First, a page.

Instead of drowning in the I-can-kill-a-stranger-but-I-can't-kill-my-wife tropes of traditional zombie pictures, Wirkola has elevated his baddies to the ultimate in evil. Therefore, there's absolutely no moral dilemma in slaughtering the zombies, so the medical students (and the audience) can unabashedly delight in the violence.
The film also rewards the viewer with humorously grotesque scenes. The Norwegian cabin does not contain a bathroom, so the students must trudge through the snow to the outhouse. It's only fitting that the young Chris is pulled down into the waste by a zombie. Later, one of the students actually uses zombie entrails as a rope while dangling off of a cliff. These moments of disgusting humor lighten the tension of the violence.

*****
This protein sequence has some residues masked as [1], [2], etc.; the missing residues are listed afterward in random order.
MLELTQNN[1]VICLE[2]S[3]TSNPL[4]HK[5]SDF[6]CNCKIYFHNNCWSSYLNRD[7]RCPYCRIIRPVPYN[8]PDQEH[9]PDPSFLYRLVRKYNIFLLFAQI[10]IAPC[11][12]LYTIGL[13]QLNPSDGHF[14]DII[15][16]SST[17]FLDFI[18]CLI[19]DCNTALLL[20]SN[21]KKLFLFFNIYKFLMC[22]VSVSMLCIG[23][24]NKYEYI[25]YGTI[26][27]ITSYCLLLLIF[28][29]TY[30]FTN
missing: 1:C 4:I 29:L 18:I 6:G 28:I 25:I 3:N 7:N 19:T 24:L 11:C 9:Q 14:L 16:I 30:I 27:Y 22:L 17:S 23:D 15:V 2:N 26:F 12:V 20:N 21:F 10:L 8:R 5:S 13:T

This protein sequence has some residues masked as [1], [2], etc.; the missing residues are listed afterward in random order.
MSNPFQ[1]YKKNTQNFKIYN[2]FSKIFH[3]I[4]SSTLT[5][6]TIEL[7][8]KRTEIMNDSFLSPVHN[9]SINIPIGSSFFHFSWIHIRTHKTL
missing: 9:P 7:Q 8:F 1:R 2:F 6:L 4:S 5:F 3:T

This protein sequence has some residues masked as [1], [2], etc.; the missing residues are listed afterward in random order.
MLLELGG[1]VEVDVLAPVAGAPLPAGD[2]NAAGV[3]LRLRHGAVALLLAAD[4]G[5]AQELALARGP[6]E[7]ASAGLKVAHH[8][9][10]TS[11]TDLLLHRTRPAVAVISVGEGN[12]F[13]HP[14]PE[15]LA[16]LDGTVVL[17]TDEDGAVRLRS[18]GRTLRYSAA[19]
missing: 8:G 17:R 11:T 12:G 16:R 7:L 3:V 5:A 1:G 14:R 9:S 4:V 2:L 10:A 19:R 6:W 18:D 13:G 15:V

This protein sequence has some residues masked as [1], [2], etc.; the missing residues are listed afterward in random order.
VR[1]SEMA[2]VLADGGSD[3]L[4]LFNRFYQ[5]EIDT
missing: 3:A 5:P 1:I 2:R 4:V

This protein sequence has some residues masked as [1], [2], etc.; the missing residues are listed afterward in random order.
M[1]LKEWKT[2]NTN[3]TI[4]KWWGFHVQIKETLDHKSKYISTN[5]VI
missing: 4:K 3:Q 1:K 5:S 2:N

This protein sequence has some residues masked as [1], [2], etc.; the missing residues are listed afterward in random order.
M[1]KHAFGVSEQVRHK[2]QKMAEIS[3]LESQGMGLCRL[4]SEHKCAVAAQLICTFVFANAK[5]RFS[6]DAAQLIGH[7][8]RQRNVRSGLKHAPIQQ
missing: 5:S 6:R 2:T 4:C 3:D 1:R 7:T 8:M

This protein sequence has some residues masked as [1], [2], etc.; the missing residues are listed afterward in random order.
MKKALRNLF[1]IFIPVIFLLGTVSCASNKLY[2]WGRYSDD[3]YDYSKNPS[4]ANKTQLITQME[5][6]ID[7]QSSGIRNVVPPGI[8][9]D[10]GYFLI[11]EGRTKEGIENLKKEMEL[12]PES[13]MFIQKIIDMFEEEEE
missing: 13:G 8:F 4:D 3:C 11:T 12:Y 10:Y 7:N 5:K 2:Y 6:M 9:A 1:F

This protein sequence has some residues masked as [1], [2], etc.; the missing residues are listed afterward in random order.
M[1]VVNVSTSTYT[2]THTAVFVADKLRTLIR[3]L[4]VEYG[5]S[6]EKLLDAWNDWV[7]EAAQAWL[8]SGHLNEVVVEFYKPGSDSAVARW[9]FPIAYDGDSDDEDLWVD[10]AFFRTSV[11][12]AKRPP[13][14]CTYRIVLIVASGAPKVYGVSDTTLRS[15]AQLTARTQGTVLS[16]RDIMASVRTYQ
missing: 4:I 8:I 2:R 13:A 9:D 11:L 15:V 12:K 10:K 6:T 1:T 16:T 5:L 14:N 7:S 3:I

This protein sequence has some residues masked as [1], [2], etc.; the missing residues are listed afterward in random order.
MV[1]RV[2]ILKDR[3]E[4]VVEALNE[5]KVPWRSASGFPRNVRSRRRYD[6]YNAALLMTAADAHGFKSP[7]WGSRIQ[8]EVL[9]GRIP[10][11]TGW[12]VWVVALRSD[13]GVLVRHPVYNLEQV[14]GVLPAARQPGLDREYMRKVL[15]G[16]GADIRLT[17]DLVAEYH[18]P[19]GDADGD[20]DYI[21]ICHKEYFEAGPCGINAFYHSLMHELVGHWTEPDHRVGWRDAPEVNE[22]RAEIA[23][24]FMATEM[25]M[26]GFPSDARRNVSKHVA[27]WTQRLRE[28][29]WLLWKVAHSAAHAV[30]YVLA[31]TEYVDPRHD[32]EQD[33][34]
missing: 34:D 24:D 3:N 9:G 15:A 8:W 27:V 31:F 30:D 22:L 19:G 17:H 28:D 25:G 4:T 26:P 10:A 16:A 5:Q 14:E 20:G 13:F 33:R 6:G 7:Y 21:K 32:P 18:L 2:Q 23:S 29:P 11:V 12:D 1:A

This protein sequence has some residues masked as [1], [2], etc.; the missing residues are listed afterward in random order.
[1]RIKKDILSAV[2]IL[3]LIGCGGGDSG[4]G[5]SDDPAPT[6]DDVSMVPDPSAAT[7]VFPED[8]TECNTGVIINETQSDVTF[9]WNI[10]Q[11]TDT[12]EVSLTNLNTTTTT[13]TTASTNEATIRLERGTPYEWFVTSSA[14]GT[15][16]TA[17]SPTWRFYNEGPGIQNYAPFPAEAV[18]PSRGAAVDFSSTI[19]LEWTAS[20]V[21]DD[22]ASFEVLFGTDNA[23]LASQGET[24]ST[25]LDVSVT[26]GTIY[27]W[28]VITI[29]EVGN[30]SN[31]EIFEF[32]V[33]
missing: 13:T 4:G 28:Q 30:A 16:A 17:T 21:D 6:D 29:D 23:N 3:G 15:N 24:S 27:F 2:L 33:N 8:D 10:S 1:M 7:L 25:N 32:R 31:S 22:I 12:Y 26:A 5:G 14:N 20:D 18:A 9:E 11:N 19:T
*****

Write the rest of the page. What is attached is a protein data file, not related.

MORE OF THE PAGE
But what really stands out is the solid filmmaking behind Dead Snow. Each shot is beautifully composed, utilizing the stark Norwegian winter as a stunning contrast to the black-red blood of both the human and the undead. The 35mm captures the colors with stunning contrast -- a richness so difficult to capture in digital formats. It's clear that Wirkola didn't just want to make another campy zombie movie; he adds a cinematic backbone to the classic story, a combination that makes Dead Snow stand out in a sea of repetition.